When examined in the 1950s, several circular openings in the ceiling were discovered, including one over the central forestage, plastered over in the 19th century. Secondary evidence indicates that these provided extract ventilation assisted by the stack effect of warm air rising from the candle rings suspended below them. These have now been recombined with black iron grilles to provide fresh air input, and candle rings have been suspended from them on retractable cables so that they can be raised above the audience sight lines during performance.
All the candles have random flicker and provide as realistic an impression of 18th century lighting as modern technology allows, and lighting in the ceiling to the boxes has also been introduced by way of threading fibre optics above the 1788 sloping plaster ceiling. Virtually invisible during performances, this lighting is sufficient to enable patrons to find their seats and to read their programmes.
STAGE LIGHTING IN THE AUDITORIUM
The necessary introduction of modern stage lighting had resulted in an unsatisfactory intrusion of heavy-looking black stage luminaires, hanging from lighting rails that drew the eye and bore no relation to the architecture of the auditorium. These have been replaced with new, much smaller luminaires, finished in the same background colour as the ceiling, and hung from lighting rails that mirror the line of the box fronts and perimeter of the new painted ceiling, resulting in a greatly reduced level of visual intrusion.
The re-created 1788 benches, installed in 1963, have been re-introduced with new detachable cushions, detachable backs, and removable bench ends designed to extend the benches over the aisles as done in 1788. In the boxes the early 20th century gilt ballroom chairs have been replaced with new chairs to a less intrusive 18th century pattern. No great improvements in comfort have been made in the auditorium, although elsewhere in the new extension are greatly improved bars and lavatories.
THE PROSCENIUM ARCH AND DOORS
The oddly square-headed proscenium 'arch' was also modified. Inspection of the building fabric and study of secondary evidence suggested that a 3-point arch had been removed when the theatre became an auction room in the 19th century. Evidence has recently been found for the hanging of a detachable painted pelmet immediately behind it. Both have now been reintroduced, completing the proscenium.
Perhaps the greatest change is the replacement of a bulky four-panel reefer curtain of bottle green by a 5-panel less full reefer curtain of plum baize, a colour in widespread use at the beginning of the 19th century. This is capable of being hauled up out of view.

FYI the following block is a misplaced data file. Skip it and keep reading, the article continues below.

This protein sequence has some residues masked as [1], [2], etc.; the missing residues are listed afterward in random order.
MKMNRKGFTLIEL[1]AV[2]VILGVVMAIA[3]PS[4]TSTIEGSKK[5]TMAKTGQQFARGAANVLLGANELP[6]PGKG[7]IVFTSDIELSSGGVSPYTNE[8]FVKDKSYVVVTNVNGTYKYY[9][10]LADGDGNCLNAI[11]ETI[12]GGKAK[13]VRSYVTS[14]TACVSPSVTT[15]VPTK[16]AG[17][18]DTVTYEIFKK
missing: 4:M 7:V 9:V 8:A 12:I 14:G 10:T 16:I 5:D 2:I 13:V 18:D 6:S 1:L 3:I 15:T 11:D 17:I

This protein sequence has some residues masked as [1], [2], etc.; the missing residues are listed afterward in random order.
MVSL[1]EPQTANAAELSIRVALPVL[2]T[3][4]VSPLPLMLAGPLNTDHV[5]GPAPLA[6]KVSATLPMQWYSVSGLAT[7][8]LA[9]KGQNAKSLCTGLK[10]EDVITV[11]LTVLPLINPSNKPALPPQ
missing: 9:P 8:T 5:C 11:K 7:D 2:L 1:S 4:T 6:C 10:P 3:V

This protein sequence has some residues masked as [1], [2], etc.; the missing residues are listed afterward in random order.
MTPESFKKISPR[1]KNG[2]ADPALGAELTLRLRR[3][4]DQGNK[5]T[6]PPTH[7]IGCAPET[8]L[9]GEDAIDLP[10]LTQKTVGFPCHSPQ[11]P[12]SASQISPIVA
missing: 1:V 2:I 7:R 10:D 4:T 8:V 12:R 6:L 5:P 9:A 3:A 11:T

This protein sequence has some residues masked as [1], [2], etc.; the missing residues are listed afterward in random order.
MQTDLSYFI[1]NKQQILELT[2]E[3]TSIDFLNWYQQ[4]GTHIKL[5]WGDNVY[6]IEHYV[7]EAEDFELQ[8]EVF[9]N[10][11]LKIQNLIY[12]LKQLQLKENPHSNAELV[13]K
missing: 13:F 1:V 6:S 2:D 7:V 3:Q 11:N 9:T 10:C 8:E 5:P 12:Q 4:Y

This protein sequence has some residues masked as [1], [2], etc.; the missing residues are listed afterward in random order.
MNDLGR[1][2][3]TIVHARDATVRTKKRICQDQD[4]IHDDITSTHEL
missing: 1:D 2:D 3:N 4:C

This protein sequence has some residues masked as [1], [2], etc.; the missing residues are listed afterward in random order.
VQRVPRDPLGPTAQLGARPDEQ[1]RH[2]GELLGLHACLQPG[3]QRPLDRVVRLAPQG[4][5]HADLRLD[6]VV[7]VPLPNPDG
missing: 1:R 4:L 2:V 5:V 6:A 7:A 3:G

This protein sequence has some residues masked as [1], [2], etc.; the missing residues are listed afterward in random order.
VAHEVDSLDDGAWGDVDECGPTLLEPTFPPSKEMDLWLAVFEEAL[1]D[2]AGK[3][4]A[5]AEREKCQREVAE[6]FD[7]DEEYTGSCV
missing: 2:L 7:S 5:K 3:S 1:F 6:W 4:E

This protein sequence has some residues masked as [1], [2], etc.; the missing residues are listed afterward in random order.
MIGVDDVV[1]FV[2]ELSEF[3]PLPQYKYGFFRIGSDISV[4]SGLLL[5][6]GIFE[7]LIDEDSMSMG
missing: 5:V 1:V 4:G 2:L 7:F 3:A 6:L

However, pride of place goes to the recreated front cloth. Front cloths, which depicted a local scene, were a familiar integral part of the decorations of many theatres in Britain and North America for the whole of the 19th century. These front cloths greeted the audience on arrival and helped raise their expectations. The reefer curtain would be used only at the end of a performance or, if any, at the interval, between mainpiece and afterpiece of a long evening's programme.
Front cloths were generally roller cloths. The bottom of the cloth was attached to a six-inch wooden drum on which the cloth rolled upwards to reveal the scene and the actors.
There is no primary evidence as to what was painted on the Richmond front cloth but there is evidence that a local Royal Academician, George Cuit the elder (1743-1818) created painted scenery for the opening of the theatre in 1788, and it was therefore decided to reproduce on the front cloth a view of Richmond Castle and the River Swale, painted by Cuit in 1810. This was painted by Pauline Knox-Crichton and Peter Crombie.
Only at Richmond is the earthy immediacy of the Georgian playhouse strongly evoked. But the theatre has another role beyond being a living museum for both the British and the international theatre community. It has an equally significant role as the community theatre of Richmond and the surrounding area. The recently completed work will hopefully ensure that it succeeds in its latter role, without which it cannot survive to perform the first.
This article is reproduced from The Building Conservation Directory, 2005
NICHOLAS ALLEN RIBA is a director of Allen Tod Architecture Limited, a Leeds-based practice specialising in arts and cultural projects, conservation and regeneration, and in particular the development of new uses for redundant, often derelict historic buildings. He is a member of the Register of Architects Accredited in Building Conservation.